April is Financial Literacy Month, and to celebrate, CNBC features tips from some of our contributors. This is how they think about financial education and its impact on their lives.
CNBC Writer Stephanie Link is the Chief Investment Strategist and Portfolio Manager at Hightower, a wealth management firm that provides retirement planning services to individuals. Fresh out of college, Link received advice that would shape her long-term investment philosophy.
“As soon as I got out of college, my dad suggested I take money out of my paycheck and put it in the S&P 500, in an ETFAnd alone average cost in dollars each month. Save it. He said you’ll never see it. You won’t miss it. And he said it could be $5, it could be $25. But it was the point of investing for the long term and not worrying about the day-to-day movements in the markets. And I still use this process in my investing style to this day.”
The Latino population, more than 63 million people, is the fastest growing ethnic group in the US But Esther Aguilera, president and CEO of the Latino Corporate Directors Association, says the Latino community still lacks access to the main personal financial products and the financial system. the industry needs to do a better job of bridging that gap.
“Did you know that 12% of Latino households are unbanked and another 22% are underbanked? This Financial Literacy Month, let’s remember that investing in Latinos is smart business.”
For Jim Lebenthal, a CNBC contributor and chief equity strategist at financial advisory firm Cerity Partners, being a financially savvy investor means understanding both the potential risks and potential returns of an investment. And this focus on risk has to go beyond stocks.
“When I say investment, it can be more than just a stock or a bond. It can be a complete investment plan, a complete asset allocation.”
Finances can be confusing. In fact, some institutions rely on industry jargon and complicated language to convince the average person that they can’t understand finance like professionals.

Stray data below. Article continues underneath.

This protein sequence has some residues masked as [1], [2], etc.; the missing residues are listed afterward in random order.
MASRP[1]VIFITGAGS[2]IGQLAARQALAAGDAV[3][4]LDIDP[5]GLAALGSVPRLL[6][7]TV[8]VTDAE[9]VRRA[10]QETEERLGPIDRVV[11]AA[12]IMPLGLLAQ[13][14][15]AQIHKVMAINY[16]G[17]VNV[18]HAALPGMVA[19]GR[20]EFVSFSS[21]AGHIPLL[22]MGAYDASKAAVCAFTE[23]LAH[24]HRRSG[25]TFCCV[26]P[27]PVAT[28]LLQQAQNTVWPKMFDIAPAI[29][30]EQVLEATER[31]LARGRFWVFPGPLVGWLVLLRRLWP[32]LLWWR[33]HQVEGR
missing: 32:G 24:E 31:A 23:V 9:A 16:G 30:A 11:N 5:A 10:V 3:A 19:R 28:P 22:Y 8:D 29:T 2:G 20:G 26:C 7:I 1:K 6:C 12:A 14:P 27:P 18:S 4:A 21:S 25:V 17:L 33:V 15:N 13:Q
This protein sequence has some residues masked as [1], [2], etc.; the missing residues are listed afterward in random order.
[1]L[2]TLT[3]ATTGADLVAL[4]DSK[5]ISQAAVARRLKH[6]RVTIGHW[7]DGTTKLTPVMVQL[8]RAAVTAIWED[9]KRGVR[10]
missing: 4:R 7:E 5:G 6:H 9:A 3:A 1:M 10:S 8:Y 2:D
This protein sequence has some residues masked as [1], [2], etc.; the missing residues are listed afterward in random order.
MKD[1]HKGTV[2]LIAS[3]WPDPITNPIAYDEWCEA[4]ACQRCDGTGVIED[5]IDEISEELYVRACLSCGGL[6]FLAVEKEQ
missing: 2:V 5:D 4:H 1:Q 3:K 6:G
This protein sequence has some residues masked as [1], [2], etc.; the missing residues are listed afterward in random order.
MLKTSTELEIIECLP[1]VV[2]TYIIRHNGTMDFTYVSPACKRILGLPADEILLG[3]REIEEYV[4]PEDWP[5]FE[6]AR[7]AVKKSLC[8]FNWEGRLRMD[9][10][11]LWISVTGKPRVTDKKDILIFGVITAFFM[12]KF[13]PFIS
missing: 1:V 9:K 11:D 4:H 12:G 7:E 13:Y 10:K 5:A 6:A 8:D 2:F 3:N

For Guy Adami, CNBC contributor and director of the Private Advisor Group, financial education can empower investors to ask better questions and this, in turn, will make the financial industry better overall. And he says recent history provides a compelling reason why people shouldn’t trust the industry to know better.
“The great mythology for years was that no one understands money better than we do. Us being Wall Street. Well, 2008 and 2009 proved the exact opposite. Now we can ask questions we never asked Wall Street before.”
Understanding how the financial system works will increase personal wealth, according to CNBC contributor Nelson Reyneri, director of ESG at consultancy Point B and president-elect of the US Hispanic Chamber of Commerce. He learned from personal experience.
“I arrived with my family when I was three and a half years old from Cuba. And we had nothing but $50 and a lot of dreams. But what we learned was that we live in a country, that for those who are willing to learn how the financial system works, educate themselves and work hard, there are paths to increase personal wealth. It’s an exciting journey, and I encourage all Americans to take advantage of many of the free resources to become more educated about personal finance. .”
People can improve their financial education for free, in most cases, with resources from sites like the Economic Education Council.
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Disclosure: NBCUniversal and Comcast Ventures are investors in acorns.